5. Andrzejewski, B., G. Eggleston, and R. Powell. 2013b. Pilot plant clarification of sweet sorghum juice and evaporation of raw and clarified juices. Industrial Crops and Products 49: 648–658.CrossRefGoogle Scholar
  6. Bitzer, M. J., and J. Fox. 2000. Processing sweet sorghum for syrup. Part two. Revised version. Cooperative Extension Service, University of Kentucky, 1–8. www.ca.uky.edu.
  7. Broadhead, D.M., K. Freeman, and N. Zummo. 1981. ‘M81 E’-A new variety of sweet sorghum. In University, M. S., Ed., Vol. 1309, 1–4. Meridian, MS: Mississippi Agricultural & Forestry Experiment Station.Google Scholar
  8. Cole, M., G. Eggleston, A. Gilbert, and Y. Chung. 2014. Development of a research method to measure insoluble and soluble starch in sugarcane factory and refinery products. In Proceedings of the 2014 Sugar Industry Technologists Meeting, Canada. Vol. LXXIII, 212–229.Google Scholar
  9. Eggleston, G., B. Andrzejewski, M. Cole, C. Dalley, S. Sklanka, Y. Chung, E. St Cyr, and R. Powell. 2015. Storage technologies for raw and clarified sweet sorghum syrups manufactured under pilot plant conditions. Biomass and Bioenergy 81: 424–436.CrossRefGoogle Scholar
  10. Eggleston, G., B. Andrzejewski, C. Alexander, A. Monge, E. St, M. Cyr, H.Sohljoo Marquette, and K. Pontif. 2011. Design and operation of a pilot-plant for the processing of sugarcane juice into sugar at the Southern Regional Research Center in Louisiana. International Sugar Journal 113: 863–872.Google Scholar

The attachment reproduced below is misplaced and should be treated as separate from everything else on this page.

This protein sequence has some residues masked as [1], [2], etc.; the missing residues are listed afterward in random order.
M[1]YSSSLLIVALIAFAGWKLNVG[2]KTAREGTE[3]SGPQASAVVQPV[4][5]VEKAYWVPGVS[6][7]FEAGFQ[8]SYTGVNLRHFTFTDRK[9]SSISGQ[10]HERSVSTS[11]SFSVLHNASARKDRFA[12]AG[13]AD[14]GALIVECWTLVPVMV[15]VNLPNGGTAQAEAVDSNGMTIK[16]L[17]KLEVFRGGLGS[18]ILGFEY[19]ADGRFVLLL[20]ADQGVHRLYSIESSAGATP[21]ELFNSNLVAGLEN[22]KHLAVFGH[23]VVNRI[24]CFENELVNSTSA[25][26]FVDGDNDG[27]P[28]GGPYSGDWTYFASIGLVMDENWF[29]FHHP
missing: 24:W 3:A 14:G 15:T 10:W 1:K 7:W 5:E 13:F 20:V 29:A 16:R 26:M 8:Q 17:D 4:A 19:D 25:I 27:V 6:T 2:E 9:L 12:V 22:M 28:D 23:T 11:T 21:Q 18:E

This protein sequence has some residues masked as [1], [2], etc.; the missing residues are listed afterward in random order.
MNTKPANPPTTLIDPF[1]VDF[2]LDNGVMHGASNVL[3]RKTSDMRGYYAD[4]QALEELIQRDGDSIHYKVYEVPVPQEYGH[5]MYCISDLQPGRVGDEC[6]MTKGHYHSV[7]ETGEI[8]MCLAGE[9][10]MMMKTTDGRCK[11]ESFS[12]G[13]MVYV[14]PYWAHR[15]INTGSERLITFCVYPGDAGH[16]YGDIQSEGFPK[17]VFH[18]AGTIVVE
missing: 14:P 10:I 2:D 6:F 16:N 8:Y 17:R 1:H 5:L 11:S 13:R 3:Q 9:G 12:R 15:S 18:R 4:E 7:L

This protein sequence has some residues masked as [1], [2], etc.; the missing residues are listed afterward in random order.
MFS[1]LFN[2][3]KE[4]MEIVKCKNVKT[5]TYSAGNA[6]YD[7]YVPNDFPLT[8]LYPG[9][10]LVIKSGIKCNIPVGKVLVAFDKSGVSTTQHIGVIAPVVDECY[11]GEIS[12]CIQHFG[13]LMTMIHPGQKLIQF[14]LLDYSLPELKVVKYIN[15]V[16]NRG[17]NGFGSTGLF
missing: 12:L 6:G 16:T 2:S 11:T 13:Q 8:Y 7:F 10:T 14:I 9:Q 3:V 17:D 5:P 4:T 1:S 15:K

11. Eggleston, G., M. Grisham, and A. Antoine. 2010. Clarification properties of trash and stalk tissues from sugarcane varieties. Journal of Agriculture and Food Chemistry 58: 366–373.CrossRefGoogle Scholar
  12. Eggleston, G., M. Heckemeyer, E. St. Cyr, and L. Wartelle. 2016. Case Study: Commercialization of sweet sorghum juice clarification for large-scale syrup manufacture. Sugar Tech 18: 249–257.CrossRefGoogle Scholar
  13. Eggleston, G., B. Montes, M. Heckemeyer, Triplett, A., Stewart, D., Lima, I. and Cole, M. 2017a. Problems, control, and opportunities of starch in the large scale manufacture of sugarcane and sweet sorghum. International Sugar Journal, in review.Google Scholar
  14. Eggleston, G., L. Wartelle, J. Zatlokovicz, E. Petrie, M. Cole, and E. St. Cyr. 2017b. Quality attributes of sweet sorghum for large-scale biorefineries: A comparison of hybrids and a commercial cultivar. Sugar Tech. doi: 10.1007/s12355-017-0531-9.
  15. Fugelsang, K., and C. Edwards. 2010. In Wine Microbiology, 2nd ed. New York: Springer Science and Business Media.Google Scholar
  16. Koninckx, J. 2013. Biorefinery beckons. Iowa plant will produce ethanol from corn stover. Chemical Processing, January edition, 38–39.Google Scholar
  17. Kumar, C., A. Fatima, R. Srinivasa, B. Reddy, A. Rathore, R. Nageswar, S. Khalid, A. Kumar, and A. Kaman. 2010. Sugar Tech 12: 322–328.CrossRefGoogle Scholar

Copyright information

© Society for Sugar Research &#38; Promotion 2017

Authors and Affiliations

  1. 1.USDA-ARS-Southern Regional Research CenterNew OrleansUSA
  2. 2.USDA-ARS-Sugarcane UnitHoumaUSA

Personalised recommendations